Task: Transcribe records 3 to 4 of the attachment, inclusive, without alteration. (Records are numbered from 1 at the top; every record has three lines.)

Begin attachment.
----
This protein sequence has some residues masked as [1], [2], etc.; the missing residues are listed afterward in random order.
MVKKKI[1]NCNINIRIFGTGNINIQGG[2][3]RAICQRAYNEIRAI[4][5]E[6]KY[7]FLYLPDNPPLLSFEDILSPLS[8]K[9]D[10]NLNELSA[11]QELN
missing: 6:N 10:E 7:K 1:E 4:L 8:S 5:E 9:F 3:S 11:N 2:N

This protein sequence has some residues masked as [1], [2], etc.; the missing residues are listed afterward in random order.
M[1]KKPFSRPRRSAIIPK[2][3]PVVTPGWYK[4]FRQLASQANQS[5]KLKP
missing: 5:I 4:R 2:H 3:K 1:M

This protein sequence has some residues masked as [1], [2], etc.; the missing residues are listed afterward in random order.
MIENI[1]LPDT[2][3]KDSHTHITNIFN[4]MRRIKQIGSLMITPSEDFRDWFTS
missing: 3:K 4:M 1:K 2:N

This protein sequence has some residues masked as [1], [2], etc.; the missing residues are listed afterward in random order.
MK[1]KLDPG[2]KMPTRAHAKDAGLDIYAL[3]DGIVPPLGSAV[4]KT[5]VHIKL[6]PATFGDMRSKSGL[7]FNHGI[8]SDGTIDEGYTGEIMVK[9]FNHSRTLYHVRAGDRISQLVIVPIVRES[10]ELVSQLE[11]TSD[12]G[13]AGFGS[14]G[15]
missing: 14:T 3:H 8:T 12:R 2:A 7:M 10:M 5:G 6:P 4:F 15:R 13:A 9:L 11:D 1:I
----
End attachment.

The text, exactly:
This protein sequence has some residues masked as [1], [2], etc.; the missing residues are listed afterward in random order.
MIENI[1]LPDT[2][3]KDSHTHITNIFN[4]MRRIKQIGSLMITPSEDFRDWFTS
missing: 3:K 4:M 1:K 2:N

This protein sequence has some residues masked as [1], [2], etc.; the missing residues are listed afterward in random order.
MK[1]KLDPG[2]KMPTRAHAKDAGLDIYAL[3]DGIVPPLGSAV[4]KT[5]VHIKL[6]PATFGDMRSKSGL[7]FNHGI[8]SDGTIDEGYTGEIMVK[9]FNHSRTLYHVRAGDRISQLVIVPIVRES[10]ELVSQLE[11]TSD[12]G[13]AGFGS[14]G[15]
missing: 14:T 3:H 8:T 12:R 2:A 7:M 10:M 5:G 6:P 4:F 15:R 13:A 9:L 11:D 1:I